truth, the Library includes all verbal structures, all variations permitted by the

twenty-five orthographical symbols, but not a single example of absolute

nonsense. It is useless to observe that the best volume of the many hexagons

under my administration is entitled The Combed Thunderclap and another The

Plaster Cramp and another Axaxaxas mlö. These phrases, at first glance

incoherent, can no doubt be justified in a cryptographical or allegorical manner;

such a justification is verbal and, ex hypothesi, already figures in the Library. I

cannot combine some characters




which the divine Library has not foreseen and which in one of its secret

tongues do not contain a terrible meaning. No one can articulate a syllable which

is not filled with tenderness and fear, which is not, in one of these languages, the

powerful name of a god. To speak is to fall into tautology. This wordy and

useless epistle already exists in one of the thirty volumes of the five shelves of

one of the innumerable hexagons — and its refutation as well. (An n number of

possible languages use the same vocabulary; in some of them, the symbol

library allows the correct definition a ubiquitous and lasting system of hexagonal

galleries, but library is bread or pyramid or anything else, and these seven words

which define it have another value. You who read me, are You sure of

understanding my language?)


The methodical task of writing distracts me from the present state of men.

The certitude that everything has been written negates us or turns us into

phantoms. I know of districts in which the young men prostrate themselves



before books and kiss their pages in a barbarous manner, but they do not know

how to decipher a single letter. Epidemics, heretical conflicts, peregrinations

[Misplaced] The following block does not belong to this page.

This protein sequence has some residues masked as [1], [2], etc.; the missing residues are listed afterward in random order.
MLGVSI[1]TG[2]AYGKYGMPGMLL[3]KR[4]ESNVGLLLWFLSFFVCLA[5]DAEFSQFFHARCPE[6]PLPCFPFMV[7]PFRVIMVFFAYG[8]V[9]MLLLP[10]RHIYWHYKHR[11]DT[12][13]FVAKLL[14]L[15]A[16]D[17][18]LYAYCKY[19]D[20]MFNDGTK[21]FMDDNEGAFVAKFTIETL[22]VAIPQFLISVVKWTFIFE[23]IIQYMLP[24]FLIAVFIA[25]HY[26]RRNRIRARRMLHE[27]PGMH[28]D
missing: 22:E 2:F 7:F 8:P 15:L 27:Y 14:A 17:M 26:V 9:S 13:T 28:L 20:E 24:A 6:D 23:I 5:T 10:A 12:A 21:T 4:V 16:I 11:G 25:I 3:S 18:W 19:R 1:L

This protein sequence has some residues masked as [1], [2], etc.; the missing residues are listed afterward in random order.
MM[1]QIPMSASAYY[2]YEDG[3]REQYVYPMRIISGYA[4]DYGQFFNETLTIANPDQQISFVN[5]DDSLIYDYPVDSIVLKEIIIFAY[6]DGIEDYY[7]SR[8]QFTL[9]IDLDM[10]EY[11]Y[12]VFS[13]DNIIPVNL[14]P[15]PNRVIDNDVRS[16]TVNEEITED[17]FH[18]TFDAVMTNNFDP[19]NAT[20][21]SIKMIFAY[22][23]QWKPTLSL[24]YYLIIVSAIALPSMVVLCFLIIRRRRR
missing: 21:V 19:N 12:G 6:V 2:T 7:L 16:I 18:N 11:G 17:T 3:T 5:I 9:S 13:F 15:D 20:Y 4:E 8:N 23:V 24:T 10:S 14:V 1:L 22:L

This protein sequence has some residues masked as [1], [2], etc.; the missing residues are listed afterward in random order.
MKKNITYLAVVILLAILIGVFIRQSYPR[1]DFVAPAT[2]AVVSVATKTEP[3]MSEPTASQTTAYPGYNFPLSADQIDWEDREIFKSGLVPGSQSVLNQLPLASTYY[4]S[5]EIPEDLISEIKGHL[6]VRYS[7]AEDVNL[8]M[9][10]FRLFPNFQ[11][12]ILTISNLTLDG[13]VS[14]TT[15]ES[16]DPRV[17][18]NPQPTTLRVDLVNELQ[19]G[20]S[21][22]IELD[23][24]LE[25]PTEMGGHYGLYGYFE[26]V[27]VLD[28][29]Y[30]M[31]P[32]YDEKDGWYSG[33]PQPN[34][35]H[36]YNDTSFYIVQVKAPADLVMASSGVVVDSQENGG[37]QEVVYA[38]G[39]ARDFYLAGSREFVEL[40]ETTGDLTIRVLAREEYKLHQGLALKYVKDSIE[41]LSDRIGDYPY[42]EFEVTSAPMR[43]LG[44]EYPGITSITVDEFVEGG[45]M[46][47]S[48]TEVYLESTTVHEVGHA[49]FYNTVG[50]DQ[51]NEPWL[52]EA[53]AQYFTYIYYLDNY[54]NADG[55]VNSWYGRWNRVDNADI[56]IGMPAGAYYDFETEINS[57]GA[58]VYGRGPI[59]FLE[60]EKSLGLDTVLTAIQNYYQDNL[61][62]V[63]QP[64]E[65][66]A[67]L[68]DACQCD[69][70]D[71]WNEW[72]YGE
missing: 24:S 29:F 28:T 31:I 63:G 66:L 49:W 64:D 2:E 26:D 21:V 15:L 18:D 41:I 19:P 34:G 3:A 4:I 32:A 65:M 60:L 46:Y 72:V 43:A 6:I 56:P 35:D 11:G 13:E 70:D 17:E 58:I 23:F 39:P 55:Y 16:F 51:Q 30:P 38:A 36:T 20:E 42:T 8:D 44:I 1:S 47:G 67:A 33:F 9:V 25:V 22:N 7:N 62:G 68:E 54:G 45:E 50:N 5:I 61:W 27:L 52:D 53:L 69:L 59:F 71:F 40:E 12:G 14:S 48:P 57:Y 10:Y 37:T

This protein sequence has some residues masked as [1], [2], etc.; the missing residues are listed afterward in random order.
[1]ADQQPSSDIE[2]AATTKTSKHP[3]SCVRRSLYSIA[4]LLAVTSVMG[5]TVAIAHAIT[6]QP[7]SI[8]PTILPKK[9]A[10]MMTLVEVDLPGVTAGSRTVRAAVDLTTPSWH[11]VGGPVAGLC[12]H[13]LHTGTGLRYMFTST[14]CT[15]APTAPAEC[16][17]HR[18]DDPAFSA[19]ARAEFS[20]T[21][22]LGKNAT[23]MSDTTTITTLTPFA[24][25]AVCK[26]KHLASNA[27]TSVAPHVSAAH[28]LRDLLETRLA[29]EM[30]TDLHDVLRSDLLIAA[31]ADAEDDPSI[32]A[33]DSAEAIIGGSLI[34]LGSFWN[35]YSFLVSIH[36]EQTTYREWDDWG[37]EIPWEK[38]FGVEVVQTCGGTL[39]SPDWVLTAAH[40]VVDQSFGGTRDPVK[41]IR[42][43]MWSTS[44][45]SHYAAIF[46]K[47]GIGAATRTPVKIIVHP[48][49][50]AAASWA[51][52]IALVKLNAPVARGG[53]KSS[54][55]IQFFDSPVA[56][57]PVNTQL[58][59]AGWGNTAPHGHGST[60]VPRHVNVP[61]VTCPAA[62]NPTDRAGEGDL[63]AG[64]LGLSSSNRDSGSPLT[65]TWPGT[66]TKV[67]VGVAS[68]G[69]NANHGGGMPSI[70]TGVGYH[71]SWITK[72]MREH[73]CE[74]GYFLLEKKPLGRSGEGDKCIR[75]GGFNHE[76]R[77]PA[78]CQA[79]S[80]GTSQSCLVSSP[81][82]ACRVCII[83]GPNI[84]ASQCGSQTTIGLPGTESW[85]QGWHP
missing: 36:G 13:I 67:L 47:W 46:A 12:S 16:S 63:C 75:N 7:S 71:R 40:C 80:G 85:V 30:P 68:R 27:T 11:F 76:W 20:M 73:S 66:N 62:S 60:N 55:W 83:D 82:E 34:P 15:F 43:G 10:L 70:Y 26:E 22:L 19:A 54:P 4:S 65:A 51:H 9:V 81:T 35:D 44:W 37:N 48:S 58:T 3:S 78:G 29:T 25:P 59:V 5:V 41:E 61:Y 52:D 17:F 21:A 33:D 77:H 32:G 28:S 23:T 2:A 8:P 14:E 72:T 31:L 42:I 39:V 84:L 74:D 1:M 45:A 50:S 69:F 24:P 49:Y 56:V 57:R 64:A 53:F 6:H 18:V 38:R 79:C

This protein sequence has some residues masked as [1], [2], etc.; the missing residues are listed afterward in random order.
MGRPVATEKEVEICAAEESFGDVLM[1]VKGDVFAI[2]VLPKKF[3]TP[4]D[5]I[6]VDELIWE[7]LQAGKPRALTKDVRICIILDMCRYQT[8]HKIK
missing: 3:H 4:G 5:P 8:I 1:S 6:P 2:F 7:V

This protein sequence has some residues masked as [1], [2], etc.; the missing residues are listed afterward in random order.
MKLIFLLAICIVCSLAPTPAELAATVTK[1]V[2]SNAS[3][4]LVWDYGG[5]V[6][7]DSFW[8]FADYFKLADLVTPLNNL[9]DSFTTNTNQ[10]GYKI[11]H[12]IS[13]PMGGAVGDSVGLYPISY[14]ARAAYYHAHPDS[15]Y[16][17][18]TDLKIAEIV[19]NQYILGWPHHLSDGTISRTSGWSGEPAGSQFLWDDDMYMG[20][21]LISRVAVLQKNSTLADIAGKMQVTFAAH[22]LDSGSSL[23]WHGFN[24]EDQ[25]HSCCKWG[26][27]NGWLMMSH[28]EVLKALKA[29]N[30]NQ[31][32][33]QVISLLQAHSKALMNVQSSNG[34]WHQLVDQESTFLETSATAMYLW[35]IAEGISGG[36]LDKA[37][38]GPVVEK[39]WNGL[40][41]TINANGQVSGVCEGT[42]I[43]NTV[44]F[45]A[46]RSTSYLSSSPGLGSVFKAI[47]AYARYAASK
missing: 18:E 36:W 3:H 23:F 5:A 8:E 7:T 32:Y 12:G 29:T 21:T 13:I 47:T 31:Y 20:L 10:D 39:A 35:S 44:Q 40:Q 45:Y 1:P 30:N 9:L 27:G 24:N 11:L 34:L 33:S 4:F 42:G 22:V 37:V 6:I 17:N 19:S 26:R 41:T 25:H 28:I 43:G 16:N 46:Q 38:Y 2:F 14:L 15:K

which inevitably degenerate into banditry, have decimated the population. I

believe I have mentioned suicides, more and more frequent with the years.

Perhaps my old age and fearfulness deceive me, but I suspect that the human

species — the unique species — is about to be extinguished, but the Library will

endure: illuminated, solitary, infinite, perfectly motionless, equipped with precious

volumes, useless, incorruptible, secret.


I have just written the word “infinite”.’ I have not interpolated this adjective out

of rhetorical habit; I say that it is not illogical to think that the world is infinite.

Those who judge it to be limited postulate that in remote places the corridors and

stairways and hexagons can conceivably come to an end — which is absurd.

Those who imagine it to be without limit forget that the possible number of books

does have such a limit. I venture to suggest this solution to the ancient problem:

The Library is unlimited and cyclical. If an eternal traveler were to cross it in any

direction, after centuries he would see that the same volumes were repeated in

the same disorder (which, thus repeated, would be an order: the Order). My

solitude is gladdened by this elegant hope4.


Translated by J. E. I.


1 The original manuscript does not contain digits or capital letters. The punctuation has been

limited to the comma and the period. These two signs, the space and the twenty-two letters of the alphabet are the twenty-five symbols considered sufficient by this unknown author. (Editor’s note.) 2 Before, there was a man for every three hexagons. Suicide and pulmonary diseases have

destroyed that proportion. A memory of unspeakable melancholy: at times I have traveled for many nights through corridors and along polished stairways without finding a single librarian. 3 I repeat: it suffices that a book be possible for it to exist. Only the impossible is excluded. For

example: no book can be a ladder, although no doubt there are books which discuss and negate and demonstrate this possibility and others whose structure corresponds to that of a ladder. 4 Letizia Álvarez de Toledo has observed that this vast Library is useless: rigorously speaking, a

single volume would be sufficient, a volume of ordinary format, printed in nine or ten point type, containing an infinite number if infinitely thin leaves. (In the early seventeenth century, Cavalieri said that all solid bodies are the superimposition of an infinite number of planes.) The handling of




this silky vade mecum would not be convenient: each apparent page would unfold into other analogous ones; the inconceivable middle page would have no reverse.